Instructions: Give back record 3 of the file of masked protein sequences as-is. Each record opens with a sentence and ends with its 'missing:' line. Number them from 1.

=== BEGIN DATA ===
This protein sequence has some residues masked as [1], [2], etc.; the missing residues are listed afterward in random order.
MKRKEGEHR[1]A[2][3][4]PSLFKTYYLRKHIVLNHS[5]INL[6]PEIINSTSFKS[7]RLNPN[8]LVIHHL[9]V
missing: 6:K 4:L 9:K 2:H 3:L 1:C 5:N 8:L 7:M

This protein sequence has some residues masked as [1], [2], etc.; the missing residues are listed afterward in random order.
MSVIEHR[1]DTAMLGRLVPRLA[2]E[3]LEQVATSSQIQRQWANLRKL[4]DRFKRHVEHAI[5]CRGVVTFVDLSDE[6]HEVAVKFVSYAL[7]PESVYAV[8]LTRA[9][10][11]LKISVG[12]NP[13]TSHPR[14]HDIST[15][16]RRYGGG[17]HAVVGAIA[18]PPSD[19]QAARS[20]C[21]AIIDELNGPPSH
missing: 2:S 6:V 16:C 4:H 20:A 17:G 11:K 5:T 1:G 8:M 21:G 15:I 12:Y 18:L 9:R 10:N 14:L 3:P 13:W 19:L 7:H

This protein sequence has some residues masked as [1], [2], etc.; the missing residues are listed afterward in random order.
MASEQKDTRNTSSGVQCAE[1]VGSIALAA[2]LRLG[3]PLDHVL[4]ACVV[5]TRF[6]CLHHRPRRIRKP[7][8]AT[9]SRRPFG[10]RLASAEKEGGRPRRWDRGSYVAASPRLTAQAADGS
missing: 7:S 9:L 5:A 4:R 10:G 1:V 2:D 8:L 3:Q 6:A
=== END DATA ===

This protein sequence has some residues masked as [1], [2], etc.; the missing residues are listed afterward in random order.
MASEQKDTRNTSSGVQCAE[1]VGSIALAA[2]LRLG[3]PLDHVL[4]ACVV[5]TRF[6]CLHHRPRRIRKP[7][8]AT[9]SRRPFG[10]RLASAEKEGGRPRRWDRGSYVAASPRLTAQAADGS
missing: 7:S 9:L 5:A 4:R 10:G 1:V 2:D 8:L 3:Q 6:A